Here's what Skyscanner's biggest shareholder had to say about £1.4bn sale

 
Lynsey Barber
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Skyscanner investors are flying high with the sale to Ctrip (Source: Getty)

The biggest shareholder in unicorn tech startup Skyscanner, snapped up by Chinese firm Ctrip for £1.4bn, has told City A.M. the deal is a good one for the UK's tech industry, just a day after chancellor Philip Hammond announced measures to counter the trend of the UK's brightest companies selling rather than scaling up.

"This is really a positive development for the UK technology sector," said Calum Paterson, managing partner at Scottish Equity Partners, the venture capital firm which holds a third of a stake in Skyscanner.

Hammond revealed a £400m government venture capital fund in Wednesday's Autumn Statement to "tackle the longstanding problem of our fastest growing technology firms being snapped up by bigger companies, rather than growing to scale".

Read more: Travel website Skyscanner bought by Chinese firm Ctrip in £1.4bn deal

But, speaking about the deal, which is one of SEP's most successful exits to date, Paterson said that it was important not to be "parochial" at the same time as encouraging growth.

"It is very important to encourage the growth and success of innovative technology companies in the UK, and as venture capital investors in some of the UK's most successful technology companies we have always been of that view," he said.

"It is important not to be parochial, however, and as well as investors in the UK, Skyscanner already has investors from all over the world. Interestingly enough, as a company listed on Nasdaq, Ctrip also has shareholders from all over the world, including the UK and indeed Scotland."

The Edinburgh-based online travel firm boasts nearly $200m in venture capital investment from Sequoia Capital , Vitruvian Partners, Baillie Gifford, Artemis and Yahoo Japan among others, in addition to SEP.

The 13-year-old company employs more than 800 people in 10 offices around the world, 500 of them in the UK, and has also made acquisitions of its own, buying up small companies to aid growth over the years.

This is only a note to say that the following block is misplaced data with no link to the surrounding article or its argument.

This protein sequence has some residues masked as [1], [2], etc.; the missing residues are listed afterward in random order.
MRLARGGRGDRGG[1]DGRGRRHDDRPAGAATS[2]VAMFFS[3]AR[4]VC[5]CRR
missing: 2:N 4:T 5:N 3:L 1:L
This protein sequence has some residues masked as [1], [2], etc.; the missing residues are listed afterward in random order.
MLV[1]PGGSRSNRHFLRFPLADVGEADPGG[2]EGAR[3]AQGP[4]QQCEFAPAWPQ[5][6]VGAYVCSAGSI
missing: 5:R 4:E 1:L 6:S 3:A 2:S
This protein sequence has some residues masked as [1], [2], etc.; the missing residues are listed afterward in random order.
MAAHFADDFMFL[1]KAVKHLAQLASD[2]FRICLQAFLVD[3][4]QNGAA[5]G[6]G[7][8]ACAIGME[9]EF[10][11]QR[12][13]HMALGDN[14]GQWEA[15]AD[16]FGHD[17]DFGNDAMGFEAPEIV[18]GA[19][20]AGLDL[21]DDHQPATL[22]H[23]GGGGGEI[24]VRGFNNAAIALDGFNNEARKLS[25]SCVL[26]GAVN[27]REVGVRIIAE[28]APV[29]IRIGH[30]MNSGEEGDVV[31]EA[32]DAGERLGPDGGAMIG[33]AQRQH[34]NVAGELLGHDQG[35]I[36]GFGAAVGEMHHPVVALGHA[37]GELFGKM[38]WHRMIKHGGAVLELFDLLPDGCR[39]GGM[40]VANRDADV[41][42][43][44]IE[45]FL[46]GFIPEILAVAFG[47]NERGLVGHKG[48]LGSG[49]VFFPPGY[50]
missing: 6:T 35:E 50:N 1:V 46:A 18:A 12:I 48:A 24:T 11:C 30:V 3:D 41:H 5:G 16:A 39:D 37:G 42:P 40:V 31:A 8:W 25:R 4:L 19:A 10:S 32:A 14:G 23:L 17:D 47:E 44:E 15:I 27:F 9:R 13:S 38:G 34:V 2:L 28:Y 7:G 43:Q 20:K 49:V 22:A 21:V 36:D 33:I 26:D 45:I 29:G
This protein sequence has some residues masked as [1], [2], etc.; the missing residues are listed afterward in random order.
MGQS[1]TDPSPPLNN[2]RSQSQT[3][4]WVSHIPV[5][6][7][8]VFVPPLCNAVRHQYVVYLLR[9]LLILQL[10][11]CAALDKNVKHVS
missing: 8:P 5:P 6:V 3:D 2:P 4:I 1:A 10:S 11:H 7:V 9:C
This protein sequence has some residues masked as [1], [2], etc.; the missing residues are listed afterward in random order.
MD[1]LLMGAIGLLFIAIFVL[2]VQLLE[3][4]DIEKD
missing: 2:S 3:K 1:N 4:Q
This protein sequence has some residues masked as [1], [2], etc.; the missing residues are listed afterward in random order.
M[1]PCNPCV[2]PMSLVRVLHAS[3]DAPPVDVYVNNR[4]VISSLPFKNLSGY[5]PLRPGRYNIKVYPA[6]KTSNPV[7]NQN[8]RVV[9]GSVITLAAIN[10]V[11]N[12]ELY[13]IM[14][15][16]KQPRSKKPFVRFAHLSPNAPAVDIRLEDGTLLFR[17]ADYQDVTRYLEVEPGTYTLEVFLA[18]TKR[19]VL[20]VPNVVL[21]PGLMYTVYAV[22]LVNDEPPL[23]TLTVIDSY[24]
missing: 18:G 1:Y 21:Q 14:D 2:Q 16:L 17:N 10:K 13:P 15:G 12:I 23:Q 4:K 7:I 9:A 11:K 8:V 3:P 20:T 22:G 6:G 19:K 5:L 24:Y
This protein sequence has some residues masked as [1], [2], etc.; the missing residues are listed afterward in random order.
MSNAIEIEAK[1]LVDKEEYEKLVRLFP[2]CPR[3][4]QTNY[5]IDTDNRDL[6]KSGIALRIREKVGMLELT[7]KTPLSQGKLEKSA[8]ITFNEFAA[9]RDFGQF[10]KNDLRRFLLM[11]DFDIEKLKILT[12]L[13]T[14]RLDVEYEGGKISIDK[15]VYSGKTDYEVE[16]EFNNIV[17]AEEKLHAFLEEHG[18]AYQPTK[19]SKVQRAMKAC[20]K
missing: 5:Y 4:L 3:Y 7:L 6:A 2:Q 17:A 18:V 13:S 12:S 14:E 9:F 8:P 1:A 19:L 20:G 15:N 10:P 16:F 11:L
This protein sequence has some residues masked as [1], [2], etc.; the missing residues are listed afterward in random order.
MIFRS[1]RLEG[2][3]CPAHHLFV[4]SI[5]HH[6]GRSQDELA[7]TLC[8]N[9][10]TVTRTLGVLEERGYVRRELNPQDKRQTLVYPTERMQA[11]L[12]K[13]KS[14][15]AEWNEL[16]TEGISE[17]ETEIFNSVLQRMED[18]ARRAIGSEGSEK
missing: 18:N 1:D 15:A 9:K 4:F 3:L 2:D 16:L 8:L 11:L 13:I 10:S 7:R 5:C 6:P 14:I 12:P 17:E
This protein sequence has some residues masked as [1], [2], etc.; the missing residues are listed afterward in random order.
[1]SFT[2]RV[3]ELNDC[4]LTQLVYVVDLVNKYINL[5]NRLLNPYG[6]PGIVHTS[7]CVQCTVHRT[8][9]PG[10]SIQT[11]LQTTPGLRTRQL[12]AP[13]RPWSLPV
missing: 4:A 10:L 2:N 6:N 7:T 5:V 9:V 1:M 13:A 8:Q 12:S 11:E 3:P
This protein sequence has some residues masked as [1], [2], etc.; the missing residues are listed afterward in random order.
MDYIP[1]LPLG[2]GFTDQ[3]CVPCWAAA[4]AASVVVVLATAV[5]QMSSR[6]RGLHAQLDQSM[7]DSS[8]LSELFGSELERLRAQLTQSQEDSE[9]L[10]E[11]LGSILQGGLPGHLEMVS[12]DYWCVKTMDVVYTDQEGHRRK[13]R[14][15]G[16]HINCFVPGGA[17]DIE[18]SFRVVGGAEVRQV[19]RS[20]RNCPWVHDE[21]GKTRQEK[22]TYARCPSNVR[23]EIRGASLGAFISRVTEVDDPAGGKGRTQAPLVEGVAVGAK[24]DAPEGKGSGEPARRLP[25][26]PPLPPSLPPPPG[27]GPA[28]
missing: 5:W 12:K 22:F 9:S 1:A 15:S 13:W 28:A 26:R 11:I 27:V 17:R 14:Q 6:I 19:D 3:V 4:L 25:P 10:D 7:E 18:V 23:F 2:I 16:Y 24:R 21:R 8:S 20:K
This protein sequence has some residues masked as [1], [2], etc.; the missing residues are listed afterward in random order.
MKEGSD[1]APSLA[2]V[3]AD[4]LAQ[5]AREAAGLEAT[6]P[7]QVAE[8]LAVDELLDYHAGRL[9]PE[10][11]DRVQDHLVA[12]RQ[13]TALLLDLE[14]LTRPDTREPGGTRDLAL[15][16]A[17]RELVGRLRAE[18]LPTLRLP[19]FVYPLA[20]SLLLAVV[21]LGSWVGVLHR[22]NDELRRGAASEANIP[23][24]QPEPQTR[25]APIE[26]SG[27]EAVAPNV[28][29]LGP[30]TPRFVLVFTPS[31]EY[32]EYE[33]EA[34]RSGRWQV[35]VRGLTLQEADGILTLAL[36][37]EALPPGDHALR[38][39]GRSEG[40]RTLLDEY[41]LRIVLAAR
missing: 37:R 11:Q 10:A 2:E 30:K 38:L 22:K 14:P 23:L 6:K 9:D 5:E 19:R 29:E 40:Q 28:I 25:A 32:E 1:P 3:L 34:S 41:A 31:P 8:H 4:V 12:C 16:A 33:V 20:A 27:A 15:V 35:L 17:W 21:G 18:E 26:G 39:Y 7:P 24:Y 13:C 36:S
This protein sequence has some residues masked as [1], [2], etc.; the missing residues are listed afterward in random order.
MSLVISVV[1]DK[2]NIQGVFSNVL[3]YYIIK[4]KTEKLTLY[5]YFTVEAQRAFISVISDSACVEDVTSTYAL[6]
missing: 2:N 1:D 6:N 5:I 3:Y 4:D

"I think the quality and attitude of the ownership is much more important than its nationality," said Peterson.

"In this case it is very clear that Ctrip will be an excellent partner for Skyscanner and the company will continue to operate independently under its existing management team, while benefiting from Ctrip's expertise and global reach."

WATCH: Skyscanner co-founder and chief executive Gareth Williams on the sale to Ctrip

Remaining independent was one of the major factors in the sale.

Skyscanner had also been considering an IPO, but the consensus among the founders, management team and major shareholders was that a sale to Ctrip was "extremely attractive and in the best interest of the company". The IPO market has been rough, with several UK companies, though not all, pulling their plans for a public listing in an uncertain market post-Brexit.

"The nature of enterprise is that ownership does change from time to time. Companies are formed privately, they may be sold to other private buyers, they may list on the stock market or they may end up becoming part of a larger business entity - as is the case here," said Paterson.

"What is very important is what happens to the underlying business and we are very confident that Skyscanner will continue to flourish as part of the Ctrip group."

The timing of the deal amid the falling value of the pound after Brexit should not be taken as a sign of foreign companies waiting to pounce either: it had no affect on the purchase consideration, said Paterson.

"We started to speak to Ctrip long before sterling plummeted," he said, also indicating a deal was in the works during a period of uncertainty when many negotiations had been put on ice.

Softbank was forced to clarify that its multibillion takeover of British tech star ARM this summer, just weeks after Brexit, was not spurred by the post-referendum sterling slump.

On the same morning the mega-deal was announced, Prime Minister Theresa May said that all foreign takeover bids of UK firms will be assessed to determine the national interest.

While Downing Street declined to comment directly on the deal, a spokesperson said: “We want to see inward investment in this country and we want to see our entrepreneurs succeed."

She added that the government wants to do "more to encourage innovation and to encourage small businesses to grow and scale up".

Read more: Red tape could stop London startups' Brexit exodus

Whether the deal would warrant the public interest test needed for such scrutiny in this case is debatable, especially with the plans for operating separately and remaining in the UK.

But, the latest efforts announced in the Autumn Statement to fuel companies scaling up indicates a more indirect rather than interventionist approach to M&A.

“This deal shows that Britain remains open for business. Tech is a global industry and we know that British companies are attractive to overseas investors because they have some of the best innovation and people in the world," said Tech City UK chief executive Gerard Grech.

"Did it have to sell? Hard to say as it’s a private company and relates to the investors and the board. However, if the chancellor wants to see fewer companies snapped up by overseas companies, there needs to be a continued shift, which the government is focused on, towards optimising the best conditions possible for entrepreneurs to build great businesses and go all the way, from late stage investment to an entrepreneurial culture."

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